+ ...
Long tests for book translations are normal Feb 16, 2007

They need to have a good-sized sample of your style in order to be able to decide if your translation work matches the style of the author.

When I translated my previous book (a management book, not a novel), the author had to submit three chapters of the translated book to the publisher as a sample and he asked me to translate those 3 chapters.

I must say that I was concerned at first, but in hindsight I am happy that I did. His book was a huge success and I haven't stopped being busy since then.

What I would not leave out when you do get to translate the book(s) - the actual project - is setting up a good PO/contract and taking payment in milestons. Specify the payment terms clearly in the contract including when and where.

With multiple books, you might want to set up a contract for each one. You never know, things might change while you work. Then you are not stuck wth the same contact for the whole project. You could also perhaps divide up the payment in parts for one book. Don't wait until the whole book is translated or the whole project is finished. That might take some time and then you do not have income.

I had the payments of my book divided up in four installments, the first one right at the start of Chapter 4 and the last one before delivering the last chapter. They shouldn'r have an issue with that because you showed your goodwll with the longer sample.

At times they pay a less for the translation of books than for other types of worl, but books are exciting to translate and if the book is an success, this is great publicity.

Good luck!

Lucinda


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Cecilia Falk  Identity Verified
Local time: 12:50
English to Swedish
Discussed in November last year Feb 16, 2007

Hi,
This subject was also discussed in November last year:

http://www.proz.com/post/459035

Good luck,
Cecilia


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Gert Hirschfeld  Identity Verified
Germany
Local time: 12:50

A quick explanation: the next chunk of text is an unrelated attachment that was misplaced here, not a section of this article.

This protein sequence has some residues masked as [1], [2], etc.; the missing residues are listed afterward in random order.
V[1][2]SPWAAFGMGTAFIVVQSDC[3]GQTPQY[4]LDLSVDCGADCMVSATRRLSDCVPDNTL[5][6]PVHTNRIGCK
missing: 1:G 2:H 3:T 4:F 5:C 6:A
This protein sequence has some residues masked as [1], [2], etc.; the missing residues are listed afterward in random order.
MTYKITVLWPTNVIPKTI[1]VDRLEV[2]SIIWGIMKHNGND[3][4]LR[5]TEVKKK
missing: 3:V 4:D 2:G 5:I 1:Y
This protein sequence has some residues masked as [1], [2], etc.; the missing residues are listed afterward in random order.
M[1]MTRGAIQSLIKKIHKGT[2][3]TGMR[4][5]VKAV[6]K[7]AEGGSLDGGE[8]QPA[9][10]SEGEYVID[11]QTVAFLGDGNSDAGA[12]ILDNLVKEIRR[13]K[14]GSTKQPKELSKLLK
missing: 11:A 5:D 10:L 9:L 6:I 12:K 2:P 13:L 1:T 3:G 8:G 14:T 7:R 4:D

English to German
+ ...
Think twice before you waste your time Feb 16, 2007

Here we only hear from translators who got the contract in the end. Well, that's great, but please bear in mind, that they might send the test to a few people and only one will be the chosen translator in the end. So if you are not that person, then you will have wasted a lot of time you might have spent on something more lucrative.

My advice to you, Sophieanne: you'd better find out, if they have shortlisted other translators and if so, how many.

[Edited at 2007-02-16 12:24]


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Cecilia Falk  Identity Verified
Local time: 12:50
English to Swedish
Think twice before you don't waste your time Feb 16, 2007

First of all you have to decide if literary translation is something you'd like to pursue. If it is you should not see a test translation that does not give you the assignment as a waste of time, but rather an opportunity to improve yourself. You should for example ask the editor at the publishing house for comments on your translation, and what made them decide to choose another translator. This will give you invaluable information regarding potential weaknesses in your style.

Literary translation is completely different from translation of manuals etc. It is not something anyone should do just for the money - you really need a vocation for it.